My Frustrations of Language with Food 

1. Pepperoni

In September 2005 I traveled to LA with my friends Josy and Rossy. Being all Italians, we decided to go try some American pizza. I ordered a pizza with Pepperoni, Sausage and hot salami. When the pizza arrived, I see the hot salami, the sausage but not the pepperoni. It took me 15 min of arguing with the waitress to understand what was happening here:

American "Pepperoni"

Italian: Pepperoni 

2. Wiener Schnitzel
Some days later we decide to go check out the fast food joint called Wienerschnitzel... Again, I was surprised to find out that it doesn't have anything to do with the original Wiener Schnitzel. 

Wienerschnitzel in America
 Wiener Schnietzel 
Wiener = from Vienna, Schnitzel = Breaded meat 
(Vienna's specialty is with Veal-meat)

3. Fettuccine Alfredo
 (Fettuccine = Tagliatelle)
Ever since my first time in the US, when I tell people that I was born in Italy, they almost automatically answer: "Fettuccini Alfredo uh!" The first time I heard that, I looked at the person with a hu?-face and asked: "What's that?" Dear American friends, you will not find these so called Fettuccine Alfredo as a dish in Italy. But for who may want to know it is simply the American version of the Roman style Fettuccine al Doppio Burro adding broccoli, cream, parsley, garlic, and chicken or shrimp. 

Italy: Fettuccine Al Doppio Burro

USA: Fettuccine Alfredo 
(named after Alfredo Di Lelio)

4. Chips 

Dear English, if you order Chips in the USA and probably the rest of the world, you will get a bag of Crisps.
Yup crisps are chips and chips in Great Britain are French Fries in North America.

Chips in England 

Chips in the USA and most parts of the world: 

5. Prosciutto
Prosciutto in Italian means: Ham
If you go to Italy and order Prosciutto, you will be asked: "crudo o cotto?" / "raw or cooked?"
What the American means is: "Prosciutto crudo di Parma", which translates: "Raw ham from Parma"...not only in my opinion the best "Prosciutto crudo" out there.

Italian: Prosciutto Cotto
Italian: Prosciutto crudo

6. Biscuits, Biscuits and Biscotti

The first time someone offered me biscuits for breakfast in America, I was looking forward to eating cookies and then got surprised with a type of leavened bread. The word "biscuit" derives from the French language that translated into American English means: "cookie".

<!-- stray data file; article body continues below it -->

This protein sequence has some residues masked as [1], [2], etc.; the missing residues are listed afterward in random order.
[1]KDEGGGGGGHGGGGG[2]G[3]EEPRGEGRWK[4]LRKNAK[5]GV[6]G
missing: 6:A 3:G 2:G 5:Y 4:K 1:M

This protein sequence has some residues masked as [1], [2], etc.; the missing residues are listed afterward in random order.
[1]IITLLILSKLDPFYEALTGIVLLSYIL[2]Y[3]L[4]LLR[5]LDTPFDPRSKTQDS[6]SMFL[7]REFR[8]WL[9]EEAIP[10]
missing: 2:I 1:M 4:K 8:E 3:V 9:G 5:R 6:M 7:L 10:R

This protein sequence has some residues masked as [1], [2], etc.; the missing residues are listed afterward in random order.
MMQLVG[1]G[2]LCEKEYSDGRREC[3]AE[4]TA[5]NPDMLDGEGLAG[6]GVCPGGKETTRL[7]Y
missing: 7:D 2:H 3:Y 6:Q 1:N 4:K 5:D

Biscuits in England

American Biscuits: 

Biscotti in America 

Biscotti in Italy is like saying biscuits in England; it simply means: Cookie
If you ever find these cookies in a US store, you must buy! My all time favorites are  "Pan Di Stelle", the cocoa ones with the stars on them. They are the best Italian creation for the sweet tooth next to Nutella, Tiramisu and Ferrero Roché.

Here something for you to try:

Baci Tiramisu (Recepe)

Origin: Perugina's Master Chocolatier & Pastry Chef Vivien Reimbelli

2 tablespoons superfine sugar
2 egg yolks
4 Perugina Baci, finely chopped
1/2 pound mascarpone cheese
10 ounces spongecake, or an equal amount of lady finger cookies
1 cup cold espresso (or very strong coffee)
Sliced strawberries and cocoa powder, to garnish


1. In a bowl whisk together the sugar and the eggs.  Add the chopped Baci and mascarpone. Mix well.  Refrigerate if not using immediately.
2. Cut the spongecake into 3 lateral slices; place 1 slice on a plate.  Wet the cake with 1/3 of the coffee and spread on 1/3 of the mascarpone cream. Repeat with the other layers.  Refrigerate for at least 2 hours.
3. Before serving; sprinkle the surface with cocoa powder and decorate with slices of strawberries.  Makes 4 servings.


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